So I read this in one evening for my neighborhood book club (the first one Kelley is going to drive up and join me for! Yay!) and found it reasonably enjoyable. Is Everyone Hanging Out Without Me? is light, carefree fluff as one would expect of a celebrity memoir, but also funny-ish (although she’s no Laurie Notaro); in short, this is the typical self-deprecating prose we’d expect of the comedy writer Kaling is in real life. Unfortunately, I felt that I was missing a few of the references since I’ve never watched The Office (alas, no time for TV!), but I still found this a quick and mildly entertaining read nonetheless.
I’m a sucker for memoirs, particularly those about awkward kids who grow up and find themselves, so I really have no complaints here. This isn’t a book I would have chosen to read, and I will certainly never read it again, but it was okay as those things go. I particularly enjoyed her references to being the token Indian kid, chubby and androgynous, while growing up and her recollection of her un-clique JLMP, exactly the sort of group I would have secretly (and not so secretly) longed to be a part of as a young teen.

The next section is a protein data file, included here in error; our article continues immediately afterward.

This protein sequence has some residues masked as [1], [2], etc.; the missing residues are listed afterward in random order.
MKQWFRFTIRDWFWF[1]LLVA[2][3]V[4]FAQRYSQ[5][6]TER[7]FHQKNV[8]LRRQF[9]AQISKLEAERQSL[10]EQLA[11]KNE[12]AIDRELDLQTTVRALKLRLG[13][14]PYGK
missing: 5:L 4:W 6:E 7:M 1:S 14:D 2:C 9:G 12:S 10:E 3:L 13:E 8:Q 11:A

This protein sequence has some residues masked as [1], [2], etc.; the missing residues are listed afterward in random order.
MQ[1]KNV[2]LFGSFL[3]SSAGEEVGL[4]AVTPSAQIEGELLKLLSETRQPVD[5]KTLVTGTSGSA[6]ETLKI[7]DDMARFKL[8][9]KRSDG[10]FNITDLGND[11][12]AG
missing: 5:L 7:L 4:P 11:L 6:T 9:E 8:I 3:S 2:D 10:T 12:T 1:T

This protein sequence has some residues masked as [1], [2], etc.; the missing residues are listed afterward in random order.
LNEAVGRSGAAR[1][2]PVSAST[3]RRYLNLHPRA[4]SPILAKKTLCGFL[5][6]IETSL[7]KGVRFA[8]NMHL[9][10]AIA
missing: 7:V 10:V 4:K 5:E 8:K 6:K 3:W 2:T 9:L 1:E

So, here’s the thing. Mindy Kaling is only 33 years old. Sure, I guess she’s got an enviable job, but how she got there…isn’t really interesting. She just doesn’t seem to have done enough for a memoir! And is this book even a memoir? Well, the first half seemed like it – childhood recollections and such. The second half was a weird jumble of random lists of things and very short, kind of pointless stories.
OK, and my other comment about Is Everyone Hanging Out Without Me would have to be that it wasn’t that funny. Sure, there were a few points where I laughed out loud. The rest of it fell firmly into either the “sort of mildly funny” or “this is pointless and not funny at all so why is it even included in the book?” categories.
I will say that although I didn’t like this book, reading the book made me like her, strangely. I feel like Mindy Kaling must be a fun, funny person and I’m sure she’s very good at what she does, I just didn’t think it really translated to this type of book.